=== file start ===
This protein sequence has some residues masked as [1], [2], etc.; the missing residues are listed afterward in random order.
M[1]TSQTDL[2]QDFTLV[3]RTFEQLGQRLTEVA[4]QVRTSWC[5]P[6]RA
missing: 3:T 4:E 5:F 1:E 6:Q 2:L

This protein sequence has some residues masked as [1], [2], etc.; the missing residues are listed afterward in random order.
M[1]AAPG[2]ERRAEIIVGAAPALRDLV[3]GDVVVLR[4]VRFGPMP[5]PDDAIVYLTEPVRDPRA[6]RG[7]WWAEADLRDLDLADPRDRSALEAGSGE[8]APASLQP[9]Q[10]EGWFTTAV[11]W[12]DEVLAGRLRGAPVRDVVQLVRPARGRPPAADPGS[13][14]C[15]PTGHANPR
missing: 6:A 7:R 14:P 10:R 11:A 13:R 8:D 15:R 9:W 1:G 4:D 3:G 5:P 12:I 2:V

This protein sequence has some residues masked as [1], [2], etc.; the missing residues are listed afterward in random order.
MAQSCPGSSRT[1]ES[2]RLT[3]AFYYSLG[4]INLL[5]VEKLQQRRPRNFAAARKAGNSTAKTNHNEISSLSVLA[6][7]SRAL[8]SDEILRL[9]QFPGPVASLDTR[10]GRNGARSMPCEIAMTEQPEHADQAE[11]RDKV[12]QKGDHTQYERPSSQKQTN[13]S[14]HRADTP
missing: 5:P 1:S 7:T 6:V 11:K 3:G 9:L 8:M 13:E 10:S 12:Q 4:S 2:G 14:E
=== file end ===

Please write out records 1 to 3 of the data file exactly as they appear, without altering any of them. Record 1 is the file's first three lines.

This protein sequence has some residues masked as [1], [2], etc.; the missing residues are listed afterward in random order.
M[1]TSQTDL[2]QDFTLV[3]RTFEQLGQRLTEVA[4]QVRTSWC[5]P[6]RA
missing: 3:T 4:E 5:F 1:E 6:Q 2:L

This protein sequence has some residues masked as [1], [2], etc.; the missing residues are listed afterward in random order.
M[1]AAPG[2]ERRAEIIVGAAPALRDLV[3]GDVVVLR[4]VRFGPMP[5]PDDAIVYLTEPVRDPRA[6]RG[7]WWAEADLRDLDLADPRDRSALEAGSGE[8]APASLQP[9]Q[10]EGWFTTAV[11]W[12]DEVLAGRLRGAPVRDVVQLVRPARGRPPAADPGS[13][14]C[15]PTGHANPR
missing: 6:A 7:R 14:P 10:R 11:A 13:R 8:D 15:R 9:W 1:G 4:D 3:G 5:P 12:I 2:V

This protein sequence has some residues masked as [1], [2], etc.; the missing residues are listed afterward in random order.
MAQSCPGSSRT[1]ES[2]RLT[3]AFYYSLG[4]INLL[5]VEKLQQRRPRNFAAARKAGNSTAKTNHNEISSLSVLA[6][7]SRAL[8]SDEILRL[9]QFPGPVASLDTR[10]GRNGARSMPCEIAMTEQPEHADQAE[11]RDKV[12]QKGDHTQYERPSSQKQTN[13]S[14]HRADTP
missing: 5:P 1:S 7:T 6:V 11:K 3:G 9:L 8:M 13:E 10:S 12:Q 4:S 2:G 14:E